2050, Paris n'est plus qu'un torrent de violences, le terrain de jeu de fanatiques déchus. L'air n'est plus respirable. Les hologrammes ont remplacé les hommes. Le travail n'est plus que le privilège de quelques-uns. Sous l'hégémonie de Dame Consommation, il est devenu interdit de fabriquer et réparer.
Ce livre est un signal d'alerte. Il est futuriste sans être fantaisiste. Un livre terrifiant de vérités aux premières pages et saisissant d'espoir aux dernières. Un très beau roman d'anticipation, empli d'humanité. Un bel appel au vivre ensemble et au retour à l'autosuffisance.
GNU/Linux is an immensely popular operating system that is both extremely stable and reliable. But it can also induce minor headaches at the most inopportune times, if you're not fully up to speed with its capabilities.
A unique approach to running and administering Linux systems, Linux Annoyances for Geeks addresses the many poorly documented and under-appreciated topics that make the difference between a system you struggle with and a system you really enjoy. This book is for power users and system administrators who want to clear away barriers to using Linux for themselves and for less-trained users in their organizations.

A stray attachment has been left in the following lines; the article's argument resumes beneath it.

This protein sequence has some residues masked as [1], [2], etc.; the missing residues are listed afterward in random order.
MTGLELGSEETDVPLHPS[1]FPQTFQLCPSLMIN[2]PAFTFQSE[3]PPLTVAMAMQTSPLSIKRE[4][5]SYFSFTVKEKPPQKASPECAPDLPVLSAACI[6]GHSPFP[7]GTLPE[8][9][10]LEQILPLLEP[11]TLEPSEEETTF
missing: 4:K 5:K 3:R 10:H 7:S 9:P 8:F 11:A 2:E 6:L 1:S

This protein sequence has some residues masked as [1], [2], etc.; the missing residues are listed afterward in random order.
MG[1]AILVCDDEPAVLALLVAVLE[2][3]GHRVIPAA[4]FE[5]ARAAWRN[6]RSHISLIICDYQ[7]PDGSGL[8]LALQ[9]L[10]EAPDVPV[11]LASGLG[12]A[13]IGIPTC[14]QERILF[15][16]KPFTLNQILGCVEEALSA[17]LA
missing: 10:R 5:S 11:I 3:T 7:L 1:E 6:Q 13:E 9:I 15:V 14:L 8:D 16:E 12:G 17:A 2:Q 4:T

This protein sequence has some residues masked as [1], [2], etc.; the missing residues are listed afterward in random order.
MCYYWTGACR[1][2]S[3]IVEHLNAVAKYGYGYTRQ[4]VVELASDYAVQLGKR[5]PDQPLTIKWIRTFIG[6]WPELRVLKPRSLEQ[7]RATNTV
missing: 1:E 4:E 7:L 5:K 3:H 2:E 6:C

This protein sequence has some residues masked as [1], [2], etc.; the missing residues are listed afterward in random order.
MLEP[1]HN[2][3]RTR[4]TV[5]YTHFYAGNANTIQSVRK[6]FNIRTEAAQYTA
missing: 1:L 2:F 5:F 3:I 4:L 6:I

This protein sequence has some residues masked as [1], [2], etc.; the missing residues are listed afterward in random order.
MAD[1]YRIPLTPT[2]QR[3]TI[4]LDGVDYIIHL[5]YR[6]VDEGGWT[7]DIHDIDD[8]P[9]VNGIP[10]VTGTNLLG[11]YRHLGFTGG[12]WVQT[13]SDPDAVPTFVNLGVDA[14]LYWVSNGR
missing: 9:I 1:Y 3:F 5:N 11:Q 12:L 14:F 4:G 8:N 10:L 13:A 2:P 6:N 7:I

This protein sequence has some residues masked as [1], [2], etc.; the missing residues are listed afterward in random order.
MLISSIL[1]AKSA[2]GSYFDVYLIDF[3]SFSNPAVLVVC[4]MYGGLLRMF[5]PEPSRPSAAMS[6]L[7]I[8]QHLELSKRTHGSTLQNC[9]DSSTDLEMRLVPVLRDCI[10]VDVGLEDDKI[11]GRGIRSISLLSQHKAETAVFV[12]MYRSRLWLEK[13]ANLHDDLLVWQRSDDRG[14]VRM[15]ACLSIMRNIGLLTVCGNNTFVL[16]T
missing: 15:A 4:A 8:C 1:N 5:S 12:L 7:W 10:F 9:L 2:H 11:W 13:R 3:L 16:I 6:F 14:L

This book meticulously tells you how to get a stubborn wireless card to work under Linux, and reveals little-known sources for wireless driversand information. It tells you how to add extra security to your systems, such as boot passwords, and how to use tools such as rescue disks to overcome overly zealous security measures in a pinch. In every
area of desktop and server use, the book is chock full of advice based on hard-earned experience.
Author Michael Jang has spent many hours trying out software in a wide range of environments and carefully documenting solutions for the most popular Linux distributions. (The book focuses on Red Hat/Fedora, SUSE, and Debian.) Many of the topics presented here are previously undocumented or are discussed only in obscure email archives.
One of the valuable features of this book for system administrators and Linux proponents in general is the organization of step-by-step procedures that they can customize for naive end-users at their sites. Jang has taken into account not only the needs of a sophisticated readership, but the needs of other people those readers may serve.
Sometimes, a small thing for a user (such as being able to play a CD) or for an administrator (such as updating an organizations' systems from a central server) can make or break the adoption of Linux. This book helps you overcome the most common annoyances in deploying Linux, and trains you in the techniques that will help you overcome other problems you find along the way.
In keeping with the spirit of the Annoyances series, the book adopts a sympathetic tone that will quickly win you over. Rather than blaming you for possessing limited Linux savvy, Linux Annoyances for Geeks takes you along for a fun-filled ride as you master the system together.